IDEAS home Printed from https://ideas.repec.org/
MyIDEAS: Login to save this article or follow this journal

The effects of caring on health: A community-based longitudinal study

  • Taylor, Rex
  • Ford, Graeme
  • Dunbar, Martin
Registered author(s):

    This paper begins with a critical review of studies which have examined the effects of caring on health. Most are shown to suffer from defects in sampling and design, so that the evidence for detrimental effects is suggestive rather than conclusive. The substantive part of the paper then utilizes data on a cohort of 55-year-olds to compare the health of carers with the health of non-carers and to examine changes in caring and health over a 3-year period. The comparison yields no systematic evidence of the deleterious effects of caring on health; indeed, if there is a tendency in the accumulated data, it is in the opposite direction i.e. that carers report better health and functioning than non-carers. It is suggested that part of the explanation relates to selection and self-selection and the longitudinal data reveals high volatility in caring status, even over a short time period. The paper goes on to examine sub-groups of carers considered to be at greater risk. There is no evidence that their health is compromised but the authors acknowledge weaknesses in the data and argue for a specially designed study. The paper concludes with a discussion of the findings and their implications for research, policy and practice.

    If you experience problems downloading a file, check if you have the proper application to view it first. In case of further problems read the IDEAS help page. Note that these files are not on the IDEAS site. Please be patient as the files may be large.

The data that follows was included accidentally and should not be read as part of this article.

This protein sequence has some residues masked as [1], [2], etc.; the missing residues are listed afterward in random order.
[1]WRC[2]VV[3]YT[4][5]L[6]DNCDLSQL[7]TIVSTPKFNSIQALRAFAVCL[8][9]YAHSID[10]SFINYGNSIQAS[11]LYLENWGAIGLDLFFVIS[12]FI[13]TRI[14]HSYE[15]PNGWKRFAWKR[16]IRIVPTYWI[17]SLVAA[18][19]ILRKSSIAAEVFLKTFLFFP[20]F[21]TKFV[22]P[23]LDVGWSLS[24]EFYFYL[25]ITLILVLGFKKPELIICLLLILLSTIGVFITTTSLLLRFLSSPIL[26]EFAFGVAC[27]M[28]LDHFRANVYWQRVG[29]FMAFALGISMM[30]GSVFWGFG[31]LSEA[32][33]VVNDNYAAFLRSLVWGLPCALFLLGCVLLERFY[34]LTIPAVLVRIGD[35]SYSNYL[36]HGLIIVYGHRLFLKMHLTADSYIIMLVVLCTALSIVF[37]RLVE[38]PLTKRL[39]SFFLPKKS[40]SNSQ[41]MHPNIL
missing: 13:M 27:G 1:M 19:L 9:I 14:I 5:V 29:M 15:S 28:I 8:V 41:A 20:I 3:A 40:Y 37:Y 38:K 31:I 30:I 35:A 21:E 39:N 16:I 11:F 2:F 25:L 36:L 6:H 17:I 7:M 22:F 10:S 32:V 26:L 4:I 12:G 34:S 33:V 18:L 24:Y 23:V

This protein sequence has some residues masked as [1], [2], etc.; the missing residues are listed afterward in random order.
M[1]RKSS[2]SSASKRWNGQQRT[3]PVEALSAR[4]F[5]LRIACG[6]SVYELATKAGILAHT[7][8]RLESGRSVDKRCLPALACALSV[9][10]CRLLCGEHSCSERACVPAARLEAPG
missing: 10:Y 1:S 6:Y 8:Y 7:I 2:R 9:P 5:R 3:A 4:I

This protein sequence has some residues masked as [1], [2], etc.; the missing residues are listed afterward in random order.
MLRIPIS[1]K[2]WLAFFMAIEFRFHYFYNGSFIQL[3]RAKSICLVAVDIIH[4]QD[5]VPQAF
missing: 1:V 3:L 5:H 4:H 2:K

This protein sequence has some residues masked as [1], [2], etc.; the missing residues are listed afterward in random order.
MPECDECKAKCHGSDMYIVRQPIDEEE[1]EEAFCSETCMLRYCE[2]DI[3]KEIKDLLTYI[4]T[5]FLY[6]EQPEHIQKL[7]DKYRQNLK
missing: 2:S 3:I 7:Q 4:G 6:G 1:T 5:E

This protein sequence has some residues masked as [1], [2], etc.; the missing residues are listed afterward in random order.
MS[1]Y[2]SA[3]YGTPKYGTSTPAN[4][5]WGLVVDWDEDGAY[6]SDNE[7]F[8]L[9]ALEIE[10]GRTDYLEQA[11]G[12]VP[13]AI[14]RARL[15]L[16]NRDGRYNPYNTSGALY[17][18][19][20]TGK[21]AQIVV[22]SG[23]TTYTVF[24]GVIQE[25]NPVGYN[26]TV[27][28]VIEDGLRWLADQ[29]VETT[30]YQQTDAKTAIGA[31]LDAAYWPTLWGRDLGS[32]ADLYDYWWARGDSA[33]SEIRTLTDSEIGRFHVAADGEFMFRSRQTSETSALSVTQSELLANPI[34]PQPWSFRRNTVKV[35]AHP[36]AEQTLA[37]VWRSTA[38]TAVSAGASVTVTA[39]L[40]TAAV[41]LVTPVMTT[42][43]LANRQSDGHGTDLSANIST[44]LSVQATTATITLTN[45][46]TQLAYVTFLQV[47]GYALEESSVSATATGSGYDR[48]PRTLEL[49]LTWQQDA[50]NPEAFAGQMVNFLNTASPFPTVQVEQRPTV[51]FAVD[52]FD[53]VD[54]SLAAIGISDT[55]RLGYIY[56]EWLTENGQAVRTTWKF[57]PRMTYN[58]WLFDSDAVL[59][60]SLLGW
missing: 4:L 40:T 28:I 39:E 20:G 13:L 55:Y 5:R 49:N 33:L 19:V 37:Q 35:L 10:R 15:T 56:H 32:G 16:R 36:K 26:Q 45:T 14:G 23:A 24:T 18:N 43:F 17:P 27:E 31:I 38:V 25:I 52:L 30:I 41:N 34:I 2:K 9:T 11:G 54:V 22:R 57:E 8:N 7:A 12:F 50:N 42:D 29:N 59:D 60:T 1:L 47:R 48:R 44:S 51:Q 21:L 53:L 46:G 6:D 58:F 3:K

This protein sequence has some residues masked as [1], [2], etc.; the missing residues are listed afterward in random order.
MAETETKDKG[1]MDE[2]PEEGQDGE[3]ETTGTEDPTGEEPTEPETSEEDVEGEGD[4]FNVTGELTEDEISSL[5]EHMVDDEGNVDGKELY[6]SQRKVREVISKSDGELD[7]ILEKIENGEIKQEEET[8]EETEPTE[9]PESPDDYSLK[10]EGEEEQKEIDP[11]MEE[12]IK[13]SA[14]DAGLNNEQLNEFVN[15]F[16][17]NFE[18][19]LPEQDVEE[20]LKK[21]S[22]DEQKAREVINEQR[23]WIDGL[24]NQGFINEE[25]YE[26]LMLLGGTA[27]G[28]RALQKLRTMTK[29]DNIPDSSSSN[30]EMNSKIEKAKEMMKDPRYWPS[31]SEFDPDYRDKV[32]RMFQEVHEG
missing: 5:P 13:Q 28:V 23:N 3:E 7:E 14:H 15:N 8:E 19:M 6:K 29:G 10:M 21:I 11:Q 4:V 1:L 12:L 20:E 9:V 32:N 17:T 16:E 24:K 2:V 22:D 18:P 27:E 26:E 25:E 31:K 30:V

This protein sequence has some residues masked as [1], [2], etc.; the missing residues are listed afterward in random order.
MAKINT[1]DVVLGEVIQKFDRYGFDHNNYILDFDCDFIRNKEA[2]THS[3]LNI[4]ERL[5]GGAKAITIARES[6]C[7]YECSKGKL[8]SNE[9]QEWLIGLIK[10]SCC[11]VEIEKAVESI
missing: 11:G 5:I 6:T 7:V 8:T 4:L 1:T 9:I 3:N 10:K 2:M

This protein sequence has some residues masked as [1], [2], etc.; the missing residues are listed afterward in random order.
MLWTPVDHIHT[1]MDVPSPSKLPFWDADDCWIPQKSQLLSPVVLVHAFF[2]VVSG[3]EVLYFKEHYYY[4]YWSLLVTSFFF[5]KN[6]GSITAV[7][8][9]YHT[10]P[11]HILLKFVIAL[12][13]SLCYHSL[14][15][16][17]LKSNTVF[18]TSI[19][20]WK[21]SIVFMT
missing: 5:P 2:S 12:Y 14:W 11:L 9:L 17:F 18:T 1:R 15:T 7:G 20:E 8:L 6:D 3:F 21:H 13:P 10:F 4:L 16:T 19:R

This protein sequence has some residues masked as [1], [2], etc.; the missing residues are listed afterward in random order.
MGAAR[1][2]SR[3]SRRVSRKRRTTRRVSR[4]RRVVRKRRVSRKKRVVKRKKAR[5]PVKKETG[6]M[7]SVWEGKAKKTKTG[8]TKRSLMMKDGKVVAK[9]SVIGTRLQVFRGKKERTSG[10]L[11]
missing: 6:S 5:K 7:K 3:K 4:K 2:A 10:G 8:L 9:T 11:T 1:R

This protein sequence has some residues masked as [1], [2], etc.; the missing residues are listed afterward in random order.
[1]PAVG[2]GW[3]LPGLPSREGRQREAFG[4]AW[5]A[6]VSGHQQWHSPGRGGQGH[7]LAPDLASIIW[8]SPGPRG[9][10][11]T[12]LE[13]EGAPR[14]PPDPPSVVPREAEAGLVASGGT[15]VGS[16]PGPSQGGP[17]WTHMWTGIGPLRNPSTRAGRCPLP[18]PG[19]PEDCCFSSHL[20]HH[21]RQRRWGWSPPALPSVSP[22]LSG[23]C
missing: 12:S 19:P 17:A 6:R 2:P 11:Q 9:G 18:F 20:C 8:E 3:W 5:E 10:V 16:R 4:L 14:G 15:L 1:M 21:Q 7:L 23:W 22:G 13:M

File URL: http://www.sciencedirect.com/science/article/B6VBF-3YS8CM5-V/2/0aaa5b323af45a1b4920075040734989
    Download Restriction: Full text for ScienceDirect subscribers only

    As the access to this document is restricted, you may want to look for a different version under "Related research" (further below) or search for a different version of it.

    Article provided by Elsevier in its journal Social Science & Medicine.

    Volume (Year): 40 (1995)
    Issue (Month): 10 (May)
    Pages: 1407-1415

    as
    in new window

    Handle: RePEc:eee:socmed:v:40:y:1995:i:10:p:1407-1415
    Contact details of provider: Web page: http://www.elsevier.com/wps/find/journaldescription.cws_home/315/description#description

    Order Information: Postal: http://www.elsevier.com/wps/find/supportfaq.cws_home/regional
    Web: http://www.elsevier.com/orderme/journalorderform.cws_home/315/journalorderform1/orderooc/id=654&ref=654_01_ooc_1&version=01

    No references listed on IDEAS
    You can help add them by filling out this form.

    This item is not listed on Wikipedia, on a reading list or among the top items on IDEAS.

    When requesting a correction, please mention this item's handle: RePEc:eee:socmed:v:40:y:1995:i:10:p:1407-1415. See general information about how to correct material in RePEc.

    For technical questions regarding this item, or to correct its authors, title, abstract, bibliographic or download information, contact: (Zhang, Lei)

    If you have authored this item and are not yet registered with RePEc, we encourage you to do it here. This allows to link your profile to this item. It also allows you to accept potential citations to this item that we are uncertain about.

    If references are entirely missing, you can add them using this form.

    If the full references list an item that is present in RePEc, but the system did not link to it, you can help with this form.

    If you know of missing items citing this one, you can help us creating those links by adding the relevant references in the same way as above, for each refering item. If you are a registered author of this item, you may also want to check the "citations" tab in your profile, as there may be some citations waiting for confirmation.

    Please note that corrections may take a couple of weeks to filter through the various RePEc services.

    This information is provided to you by IDEAS at the Research Division of the Federal Reserve Bank of St. Louis using RePEc data.